We raised enough to get them all clothes, shoes, stamps and everything else on Josh, Doug, and Connor wish lists! (Brandon just wants books, if you can get him some please check the link below) But if you would still like to donate, you can always help by donating to their commissary funds here
Books If you send and of the Cleveland 4 books, please email email@example.com to let us know so we can take it off the wishlist!
Josh's sentencing has been delayed again. It will be in October 7th at 1PM!
Josh's sentencing has been delayed again. It will be October 7th at 3pm! Judge is giving the prosecution a (short) time to rebutt the defense assertion that Josh doesn't qualify for the terrorism enhancement in sentencing.
He was never present for any meeting or discussion of 'why', and the gov hasn't proven a necessary component of the enhancement: intent to influence
Joshua's sentancing will still be infront of Judge Dowd at the Akron court house. He'll need all the support possible, so please attend! Pack the court room! There will be a meet and greet before In front of the court house at 2:30, and a rally directly after sentencing, also in front of the court house. Make sure to be on time, or they wont let you into the court room.
( I will be editing this later, adding more to this. )
"Our love transcends 20-Foot high walls of cement, the memories we share outweigh 10,000 slamming metal doors, And I am not afraid" - Connor Stevens
When I first got to Occupy Cleveland, I had never been around any sort of Activism. I had never seen it. I sat by for a few hours toting a Guy Fawkes mask, hardly even knowing what it represented. I had the vaguest of ideas. I watched what I had come to learn to be a GA. I learned the lingo, the hand signs. *Twinkle Fingers!* I came out of my shell and stopped being afraid to speak. I had found my voice. A home. Something I loved doing. I fell in love. At first I had a small tent and shared it with friends. We were evicted in less than a month. Then I spent months living in an 8'x10' tent in public square, living off of semi-frozen cans of beats and donated food from local restaurants. I don't think I'll ever eat Auntie Annes again. We warmed up food on a steam grate while also using it to keep away frost bite. For a while we had an office space. It didn't last long, but it was a place to calm down and brush my hair without being in a mall bathroom. A few months later, we got a warehouse. We built small rooms in it. We made a kitchen. We made it our own little "Anarchist Commune", which was more of a big cement room filled with people who had never lived on their own. It was our home. Many of the Occupy Cleveland members who covered most of the tent shifts lived there. We split up shifts at the tent and the warehouse was where we would rest and find our sanity. Some of the shifts felt like we were stranded on an island, forgotten. We counted the minutes until Kathy brought breakfast or waiting for the next occupier to arrive and relieve us. Our shifts were eight hours but they often ended up being longer. We were fighting for something though, right? Surely it had to affect something. We wanted to change the world.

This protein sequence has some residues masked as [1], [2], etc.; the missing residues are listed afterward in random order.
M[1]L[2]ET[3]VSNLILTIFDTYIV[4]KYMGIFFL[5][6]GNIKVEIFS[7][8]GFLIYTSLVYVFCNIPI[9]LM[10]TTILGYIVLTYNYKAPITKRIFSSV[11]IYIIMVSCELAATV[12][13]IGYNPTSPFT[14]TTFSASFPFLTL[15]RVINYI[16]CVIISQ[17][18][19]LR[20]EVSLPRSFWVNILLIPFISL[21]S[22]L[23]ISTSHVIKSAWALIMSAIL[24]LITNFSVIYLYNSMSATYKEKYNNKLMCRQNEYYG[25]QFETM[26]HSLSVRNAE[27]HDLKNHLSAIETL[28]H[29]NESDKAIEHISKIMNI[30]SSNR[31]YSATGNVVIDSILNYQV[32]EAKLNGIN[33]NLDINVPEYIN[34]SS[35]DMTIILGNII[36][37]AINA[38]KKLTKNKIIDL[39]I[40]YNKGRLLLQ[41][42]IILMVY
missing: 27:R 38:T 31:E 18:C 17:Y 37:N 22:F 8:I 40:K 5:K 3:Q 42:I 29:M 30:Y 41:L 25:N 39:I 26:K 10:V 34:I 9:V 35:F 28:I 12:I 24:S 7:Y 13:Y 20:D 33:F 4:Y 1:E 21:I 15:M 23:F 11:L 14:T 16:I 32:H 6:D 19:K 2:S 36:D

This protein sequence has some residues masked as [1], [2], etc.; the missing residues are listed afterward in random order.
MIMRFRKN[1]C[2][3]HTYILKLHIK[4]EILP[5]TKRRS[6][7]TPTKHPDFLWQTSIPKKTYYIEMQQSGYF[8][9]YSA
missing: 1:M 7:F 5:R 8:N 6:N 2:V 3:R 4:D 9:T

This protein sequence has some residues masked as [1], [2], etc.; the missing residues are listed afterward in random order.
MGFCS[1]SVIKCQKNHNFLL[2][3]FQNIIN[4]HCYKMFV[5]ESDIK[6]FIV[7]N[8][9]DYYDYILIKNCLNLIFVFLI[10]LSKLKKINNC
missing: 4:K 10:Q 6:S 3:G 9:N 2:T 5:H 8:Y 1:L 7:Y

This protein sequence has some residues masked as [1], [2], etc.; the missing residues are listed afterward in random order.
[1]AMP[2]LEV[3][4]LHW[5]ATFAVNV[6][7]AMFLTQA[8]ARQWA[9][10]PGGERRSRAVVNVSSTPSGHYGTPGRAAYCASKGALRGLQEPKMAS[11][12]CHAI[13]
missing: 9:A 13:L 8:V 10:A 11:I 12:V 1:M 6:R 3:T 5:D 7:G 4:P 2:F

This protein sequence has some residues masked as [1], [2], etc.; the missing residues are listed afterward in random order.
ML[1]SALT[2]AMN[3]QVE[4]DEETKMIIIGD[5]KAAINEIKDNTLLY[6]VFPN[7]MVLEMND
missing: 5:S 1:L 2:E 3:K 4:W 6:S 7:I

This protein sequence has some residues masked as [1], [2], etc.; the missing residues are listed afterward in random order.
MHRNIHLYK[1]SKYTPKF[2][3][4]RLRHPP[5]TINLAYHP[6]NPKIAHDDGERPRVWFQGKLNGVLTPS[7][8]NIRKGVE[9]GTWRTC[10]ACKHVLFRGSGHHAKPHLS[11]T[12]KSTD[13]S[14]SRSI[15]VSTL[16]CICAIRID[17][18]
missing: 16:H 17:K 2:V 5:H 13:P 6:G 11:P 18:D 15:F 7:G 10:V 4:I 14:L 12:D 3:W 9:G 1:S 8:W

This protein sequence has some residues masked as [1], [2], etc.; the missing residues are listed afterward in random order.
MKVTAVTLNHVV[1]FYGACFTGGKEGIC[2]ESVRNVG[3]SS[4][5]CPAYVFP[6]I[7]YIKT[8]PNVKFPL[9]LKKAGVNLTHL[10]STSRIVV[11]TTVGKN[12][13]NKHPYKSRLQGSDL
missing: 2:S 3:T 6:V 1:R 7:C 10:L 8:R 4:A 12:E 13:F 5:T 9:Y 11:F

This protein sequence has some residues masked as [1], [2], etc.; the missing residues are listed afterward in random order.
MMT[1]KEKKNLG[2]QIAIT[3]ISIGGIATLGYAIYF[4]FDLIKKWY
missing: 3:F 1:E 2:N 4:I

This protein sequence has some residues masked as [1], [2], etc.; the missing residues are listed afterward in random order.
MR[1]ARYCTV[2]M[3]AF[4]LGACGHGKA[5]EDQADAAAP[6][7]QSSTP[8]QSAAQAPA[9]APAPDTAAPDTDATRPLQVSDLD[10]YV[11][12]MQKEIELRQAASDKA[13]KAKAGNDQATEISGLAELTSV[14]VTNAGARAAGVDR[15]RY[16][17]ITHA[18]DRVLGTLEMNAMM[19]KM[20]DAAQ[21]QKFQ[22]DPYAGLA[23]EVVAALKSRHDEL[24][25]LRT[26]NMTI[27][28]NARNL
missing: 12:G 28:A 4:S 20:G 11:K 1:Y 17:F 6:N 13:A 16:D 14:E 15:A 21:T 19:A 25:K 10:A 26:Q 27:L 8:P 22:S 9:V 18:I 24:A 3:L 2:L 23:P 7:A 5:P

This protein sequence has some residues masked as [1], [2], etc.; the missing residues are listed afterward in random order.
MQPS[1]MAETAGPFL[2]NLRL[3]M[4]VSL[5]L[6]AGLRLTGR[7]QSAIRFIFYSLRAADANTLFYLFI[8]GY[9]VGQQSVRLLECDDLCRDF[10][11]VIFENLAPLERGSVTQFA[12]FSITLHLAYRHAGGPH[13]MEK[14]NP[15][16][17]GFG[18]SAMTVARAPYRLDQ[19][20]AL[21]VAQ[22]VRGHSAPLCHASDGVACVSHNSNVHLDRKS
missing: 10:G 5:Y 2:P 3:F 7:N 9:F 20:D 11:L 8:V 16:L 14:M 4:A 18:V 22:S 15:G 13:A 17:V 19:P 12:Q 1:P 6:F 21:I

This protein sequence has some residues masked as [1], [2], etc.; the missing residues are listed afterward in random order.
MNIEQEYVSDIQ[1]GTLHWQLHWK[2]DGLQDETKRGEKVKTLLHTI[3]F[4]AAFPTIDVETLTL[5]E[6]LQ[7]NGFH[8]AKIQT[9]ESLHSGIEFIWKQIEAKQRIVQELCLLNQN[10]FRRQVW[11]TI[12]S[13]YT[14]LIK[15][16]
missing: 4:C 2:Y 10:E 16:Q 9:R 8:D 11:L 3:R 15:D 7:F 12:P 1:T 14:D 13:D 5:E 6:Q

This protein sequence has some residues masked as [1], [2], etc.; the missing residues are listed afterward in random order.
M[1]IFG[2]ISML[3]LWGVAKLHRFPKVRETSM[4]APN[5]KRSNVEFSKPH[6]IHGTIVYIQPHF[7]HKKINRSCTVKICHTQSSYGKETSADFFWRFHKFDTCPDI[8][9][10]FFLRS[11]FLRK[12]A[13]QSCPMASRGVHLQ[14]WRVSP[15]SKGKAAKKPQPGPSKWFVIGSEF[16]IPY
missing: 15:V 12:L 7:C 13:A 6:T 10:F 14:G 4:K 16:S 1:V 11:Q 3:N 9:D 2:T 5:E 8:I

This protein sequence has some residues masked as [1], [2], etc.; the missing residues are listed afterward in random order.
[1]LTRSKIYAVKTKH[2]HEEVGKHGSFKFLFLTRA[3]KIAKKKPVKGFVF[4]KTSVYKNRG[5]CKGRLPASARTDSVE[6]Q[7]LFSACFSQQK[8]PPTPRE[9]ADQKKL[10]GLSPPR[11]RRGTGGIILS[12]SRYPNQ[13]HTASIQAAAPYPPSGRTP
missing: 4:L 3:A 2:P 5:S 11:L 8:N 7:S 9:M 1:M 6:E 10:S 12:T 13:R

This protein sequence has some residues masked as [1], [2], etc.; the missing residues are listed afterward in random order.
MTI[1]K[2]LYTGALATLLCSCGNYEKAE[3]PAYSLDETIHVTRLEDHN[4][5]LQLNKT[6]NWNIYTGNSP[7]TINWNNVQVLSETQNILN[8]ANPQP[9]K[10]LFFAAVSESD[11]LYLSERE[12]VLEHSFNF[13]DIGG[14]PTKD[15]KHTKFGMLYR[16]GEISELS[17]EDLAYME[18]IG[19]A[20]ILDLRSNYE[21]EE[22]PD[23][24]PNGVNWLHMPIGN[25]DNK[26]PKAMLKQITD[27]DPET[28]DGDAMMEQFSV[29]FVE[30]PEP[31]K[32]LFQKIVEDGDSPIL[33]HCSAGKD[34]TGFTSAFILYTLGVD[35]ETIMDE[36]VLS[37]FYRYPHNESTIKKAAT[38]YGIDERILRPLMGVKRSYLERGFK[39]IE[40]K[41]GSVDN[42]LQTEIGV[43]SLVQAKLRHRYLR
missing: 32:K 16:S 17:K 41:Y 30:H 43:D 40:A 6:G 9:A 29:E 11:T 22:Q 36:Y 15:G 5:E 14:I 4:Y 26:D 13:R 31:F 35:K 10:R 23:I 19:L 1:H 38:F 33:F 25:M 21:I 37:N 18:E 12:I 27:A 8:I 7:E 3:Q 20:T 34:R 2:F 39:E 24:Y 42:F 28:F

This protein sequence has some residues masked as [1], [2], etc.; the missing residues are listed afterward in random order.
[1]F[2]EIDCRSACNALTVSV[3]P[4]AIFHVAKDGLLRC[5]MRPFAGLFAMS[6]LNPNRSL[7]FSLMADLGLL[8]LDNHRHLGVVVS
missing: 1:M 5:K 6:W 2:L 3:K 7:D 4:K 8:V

here's some stuff i wrote recently.. Hoping to get some feedback.
The sun sets and she sits in a small cell, a modest chamber in the stomach of a world that is eating itself. The sun rises and she slowly dresses her body in a khaki uniform, clearly announcing that she is but a mere appendage in a vast and hideous organism. Some call it god, come call it a dream, still others call it progress. As the sun sits high in the sky she stares out a barred window to a landscape of concrete and concertina wire. She has known this place before, in her childhood, in the form of certain traumas suffered by her soul. A friend commits suicide. The numbness spreads as she discovers that her father is an abusive drunk. There are the boys who taunt her and threaten her with vicious sexual assault. How can she afford to remain sensitive to the world, she realizes, if it is but a freezing storm without relief? As the starless night sky still manages, somehow, to conjure memories of better times, she stares out across the gray barbed nihilism of this world, objectified. She shudders with futility, enveloped by loneliness.
He has slept alone every night for the past three years. Not quite alone, but the only one in his bed. He curls around his pillow in a tight embrace. Sometimes, as he sleeps, one can hear a faint whimpering, as if the pillow were not enough -- as if the vast reservoir of tears refused to burst forth without a warm someone there to receive them. In three years, he has cried three times. The world invites him to forget how to weep. A real man whimpers.
She cannot understand why, yet she has little choice but to accept what she's told.. The water is poison -- don't touch it. That was in kindergarten. In the third grade her mother died of cancer. In the fifth grade her best friend stepped off a very high cliff. Later the same year her uncle stepped in front of a train. In the seventh grade she stopped taking adderal and started taking oxycottin. By the end of the tenth grade she had had one abortion and two miscarriages. She didn't care much if the pill was an upper, a downer, a goner. The world had long since become a gray line. She had dreams of immense storms roiling through the oceans, as a child. Around eight years old she thought of the world as an ocean of suffering.